A free school in Bradford that was just days away from opening its doors to its first pupils has had its funding withdrawn by Education Secretary Michael Gove.
The One In A Million school, set up by a local voluntary organistation, was aiming to cater for around 50 children in its first year but attracted less than 30 pupils. Falling short of the required number to make the funding economical, the parents were told last Friday that the school would not be opening. The decision has left them little more than a week to seek alternative arrangements for their children, having already paid for uniforms and equipment."
Janet East, a parent who has started a petition in protest at the decision, said: "We are devastated with the news. I can't bring myself to tell my son. James has got special needs and he just won't manage in a mainstream upper school.
"The choice we have now is a massive school with 1,800 children in it." Adding that she had no suspicion the school would fail to open, Ms East said: "We'd bought uniforms, we had no idea at all." Ms East blamed the Government's delay in approving One In A Million originally for the failure to attract enough pupils.
Free schools are defined as "all-ability state-funded schools set up in response to what local people say they want and need to improve education for children in their community". They form one of the Government's flagship education policies.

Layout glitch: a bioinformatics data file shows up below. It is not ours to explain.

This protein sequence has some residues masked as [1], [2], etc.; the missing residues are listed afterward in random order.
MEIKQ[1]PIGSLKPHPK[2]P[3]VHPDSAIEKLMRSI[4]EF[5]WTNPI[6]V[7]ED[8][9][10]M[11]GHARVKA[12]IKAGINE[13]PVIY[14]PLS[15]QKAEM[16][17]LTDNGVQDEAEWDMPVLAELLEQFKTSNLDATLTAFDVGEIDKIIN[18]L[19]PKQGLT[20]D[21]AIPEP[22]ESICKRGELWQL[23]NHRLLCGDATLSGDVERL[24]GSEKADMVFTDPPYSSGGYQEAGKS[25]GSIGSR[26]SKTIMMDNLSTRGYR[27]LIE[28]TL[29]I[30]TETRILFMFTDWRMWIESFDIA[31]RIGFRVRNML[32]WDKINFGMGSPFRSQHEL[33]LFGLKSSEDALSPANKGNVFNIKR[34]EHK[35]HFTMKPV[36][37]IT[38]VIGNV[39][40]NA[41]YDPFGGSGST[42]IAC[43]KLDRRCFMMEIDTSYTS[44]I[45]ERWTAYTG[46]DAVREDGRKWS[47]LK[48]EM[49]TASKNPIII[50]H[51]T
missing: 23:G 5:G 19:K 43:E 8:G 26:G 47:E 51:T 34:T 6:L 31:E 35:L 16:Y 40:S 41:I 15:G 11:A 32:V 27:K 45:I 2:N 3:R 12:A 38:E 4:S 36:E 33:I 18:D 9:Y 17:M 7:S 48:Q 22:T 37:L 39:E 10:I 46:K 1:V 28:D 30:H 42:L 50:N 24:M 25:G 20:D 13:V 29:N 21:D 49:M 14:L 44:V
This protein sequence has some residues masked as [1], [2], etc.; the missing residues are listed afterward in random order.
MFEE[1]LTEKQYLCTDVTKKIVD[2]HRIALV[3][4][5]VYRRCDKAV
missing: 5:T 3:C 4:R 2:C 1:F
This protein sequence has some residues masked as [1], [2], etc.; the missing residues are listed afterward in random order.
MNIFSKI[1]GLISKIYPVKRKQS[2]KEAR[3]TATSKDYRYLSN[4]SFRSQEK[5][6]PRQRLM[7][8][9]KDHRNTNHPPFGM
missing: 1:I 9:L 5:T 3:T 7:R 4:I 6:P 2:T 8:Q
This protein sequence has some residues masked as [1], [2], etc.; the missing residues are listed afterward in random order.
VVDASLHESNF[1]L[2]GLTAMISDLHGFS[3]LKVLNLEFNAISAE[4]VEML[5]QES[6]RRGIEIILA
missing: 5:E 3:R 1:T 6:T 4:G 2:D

Labour councillor Ralph Berry, who oversees Bradford's schools, blamed the Department for Education for taking the "cowardly" decision at such late notice. "It's a shocking situation," he said. "When you pull the plug on a school project eight days before the school starts, who's got to pick up the pieces? If a local authority behaved like this in the delivery of its own services, they would be sending the commissioners in to take us over." Cllr Berry added: "It is a dysfunctional and chaotic approach to what ought to be a co-ordinated service."
Last night the One In A Million website still stated: "The One in a Million Free School is a brand new secondary school for children aged 11-18 and we will open with a year 7 intake of 50 pupils in September 2012."
A spokesman for the Department for Education, who confirmed that the decision was a ministerial one, said: "Setting up a Free School is a difficult task and we thank One in a Million for all their hard work. Before any new schools open their doors, we have to be sure that all conditions that we set have been met. Making certain new schools raise standards is one of the reasons why our Free Schools have been so popular across England. We still hope that One in a Million will open in 2013."Reuse content